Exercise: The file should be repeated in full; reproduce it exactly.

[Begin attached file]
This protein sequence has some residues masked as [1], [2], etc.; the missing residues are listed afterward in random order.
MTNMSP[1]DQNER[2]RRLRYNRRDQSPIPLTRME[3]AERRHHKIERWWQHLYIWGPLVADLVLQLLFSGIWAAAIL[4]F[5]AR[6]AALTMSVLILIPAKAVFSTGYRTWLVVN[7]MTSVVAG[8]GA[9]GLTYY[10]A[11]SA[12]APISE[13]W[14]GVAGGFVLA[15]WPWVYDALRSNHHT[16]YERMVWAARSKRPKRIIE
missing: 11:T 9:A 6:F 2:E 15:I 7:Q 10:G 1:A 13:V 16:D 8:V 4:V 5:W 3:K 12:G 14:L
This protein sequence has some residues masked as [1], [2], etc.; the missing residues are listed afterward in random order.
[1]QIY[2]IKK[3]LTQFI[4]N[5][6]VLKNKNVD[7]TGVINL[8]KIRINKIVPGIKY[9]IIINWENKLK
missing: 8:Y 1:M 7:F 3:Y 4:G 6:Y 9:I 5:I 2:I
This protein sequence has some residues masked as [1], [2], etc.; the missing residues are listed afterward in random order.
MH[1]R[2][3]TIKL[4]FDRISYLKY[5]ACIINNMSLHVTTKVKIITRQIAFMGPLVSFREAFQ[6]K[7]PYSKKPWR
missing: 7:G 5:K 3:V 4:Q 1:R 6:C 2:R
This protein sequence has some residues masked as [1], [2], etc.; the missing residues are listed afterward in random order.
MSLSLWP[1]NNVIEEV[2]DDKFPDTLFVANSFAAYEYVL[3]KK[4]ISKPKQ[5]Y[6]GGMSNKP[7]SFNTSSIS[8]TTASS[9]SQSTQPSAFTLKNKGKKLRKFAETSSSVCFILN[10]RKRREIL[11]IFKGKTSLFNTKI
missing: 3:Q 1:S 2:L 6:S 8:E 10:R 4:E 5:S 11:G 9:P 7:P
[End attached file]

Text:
This protein sequence has some residues masked as [1], [2], etc.; the missing residues are listed afterward in random order.
MTNMSP[1]DQNER[2]RRLRYNRRDQSPIPLTRME[3]AERRHHKIERWWQHLYIWGPLVADLVLQLLFSGIWAAAIL[4]F[5]AR[6]AALTMSVLILIPAKAVFSTGYRTWLVVN[7]MTSVVAG[8]GA[9]GLTYY[10]A[11]SA[12]APISE[13]W[14]GVAGGFVLA[15]WPWVYDALRSNHHT[16]YERMVWAARSKRPKRIIE
missing: 11:T 9:A 6:F 2:E 15:I 7:Q 10:G 1:A 13:V 16:D 8:V 4:V 5:W 3:K 12:G 14:L
This protein sequence has some residues masked as [1], [2], etc.; the missing residues are listed afterward in random order.
[1]QIY[2]IKK[3]LTQFI[4]N[5][6]VLKNKNVD[7]TGVINL[8]KIRINKIVPGIKY[9]IIINWENKLK
missing: 8:Y 1:M 7:F 3:Y 4:G 6:Y 9:I 5:I 2:I
This protein sequence has some residues masked as [1], [2], etc.; the missing residues are listed afterward in random order.
MH[1]R[2][3]TIKL[4]FDRISYLKY[5]ACIINNMSLHVTTKVKIITRQIAFMGPLVSFREAFQ[6]K[7]PYSKKPWR
missing: 7:G 5:K 3:V 4:Q 1:R 6:C 2:R
This protein sequence has some residues masked as [1], [2], etc.; the missing residues are listed afterward in random order.
MSLSLWP[1]NNVIEEV[2]DDKFPDTLFVANSFAAYEYVL[3]KK[4]ISKPKQ[5]Y[6]GGMSNKP[7]SFNTSSIS[8]TTASS[9]SQSTQPSAFTLKNKGKKLRKFAETSSSVCFILN[10]RKRREIL[11]IFKGKTSLFNTKI
missing: 3:Q 1:S 2:L 6:S 8:E 10:R 4:E 5:S 11:G 9:P 7:P